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Green Building Bible, Fourth Edition
Green Building Bible, fourth edition (both books)
These two books are the perfect starting place to help you get to grips with one of the most vitally important aspects of our society - our homes and living environment.

PLEASE NOTE: A download link for Volume 1 will be sent to you by email and Volume 2 will be sent to you by post as a book.

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    • CommentAuthorNoodle
    • CommentTimeJun 19th 2013
    Hi, this could be wrong section but anyway.

    I'm trying to find wood suppliers for log boiler. I want to get whole trunks delivered- say 10-20T at a time ie: large diam 3+m long? Does anyone know what this is referred to as? And how best to find local suppliers?

    Im planning to cut into lengths and split myself to keep costs down, so not already cut and split loads. Ideally I see a lot of logging around Devon area so know there is very local supply but not who to buy it from!?

    Any other peoples advice/ experience would be great.
    • CommentAuthorowlman
    • CommentTimeJun 19th 2013
    I've been burning softwood, (mixed species), for the last three years and on my log gas boiler it burns fine. I buy in usually three or four forwarder loads at a time from a forestry contractor I know. I ditched the idea of sawing and splitting myself I've got a hard enough job of work without more bl**y toil. So I get a local firewood supplier who has a large mobile splitter to come and split it, at his convenience. This I find is the most cost effective way to tackle a 24 ton load of logs. He, the firewood guy, usually spends a day of so chainsawing to length while I keep the tea and sandwiches rolling. When he has a huge pile he brings along the splitter and spends another day chucking the stuff in. That just leaves me with the job of hauling and stacking, which for me personally, is work enough. You may be lucky to get a couple of loads of hardwood but softwood burns fine in a fan assisted boiler.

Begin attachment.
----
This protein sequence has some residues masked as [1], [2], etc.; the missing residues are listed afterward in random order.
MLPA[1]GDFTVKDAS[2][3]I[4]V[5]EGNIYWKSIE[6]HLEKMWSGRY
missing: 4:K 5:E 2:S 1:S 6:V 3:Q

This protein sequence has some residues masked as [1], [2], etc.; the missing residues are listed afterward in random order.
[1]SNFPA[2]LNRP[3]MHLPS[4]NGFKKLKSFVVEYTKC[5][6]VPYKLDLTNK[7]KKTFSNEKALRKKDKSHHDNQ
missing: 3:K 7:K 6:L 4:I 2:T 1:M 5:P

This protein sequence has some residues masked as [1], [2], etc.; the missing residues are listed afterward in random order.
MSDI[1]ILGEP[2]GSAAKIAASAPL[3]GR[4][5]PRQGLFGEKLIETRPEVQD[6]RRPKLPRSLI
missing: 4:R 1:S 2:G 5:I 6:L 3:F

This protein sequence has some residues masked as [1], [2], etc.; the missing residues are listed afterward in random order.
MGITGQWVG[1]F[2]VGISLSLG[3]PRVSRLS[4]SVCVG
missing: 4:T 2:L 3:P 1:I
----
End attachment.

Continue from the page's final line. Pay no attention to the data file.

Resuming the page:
• CommentAuthorbillt
    • CommentTimeJun 19th 2013
    Cord wood.

    You could try asking on the Arbtalk firewood forum, http://arbtalk.co.uk/forum/firewood-forum/.

    It may not be that much cheaper, especially if you value your time!
    • CommentAuthorBeau
    • CommentTimeJun 19th 2013 edited
    Ah great minds think alike. Cordwood and Arbtalk.

    Getting smaller loads is not necessarily easy. I have been trying to buy in smaller loads (18 T) and have failed but can get a full arctic load (28 T).

    Not easy cutting and splitting these sorts of amounts without some machinery. Just ordered a mobile firewood processor for doing a bit of work for those that don't fancy doing it all with chainsaw and axe. If you don't fancy doing it all yourself give me a shout as I am also in Devon.
    Bit far for me but I normally sell hardwood cord at £60 per tonne delivered to give you an idea of price.
    • CommentAuthorarnyj
    • CommentTimeJun 20th 2013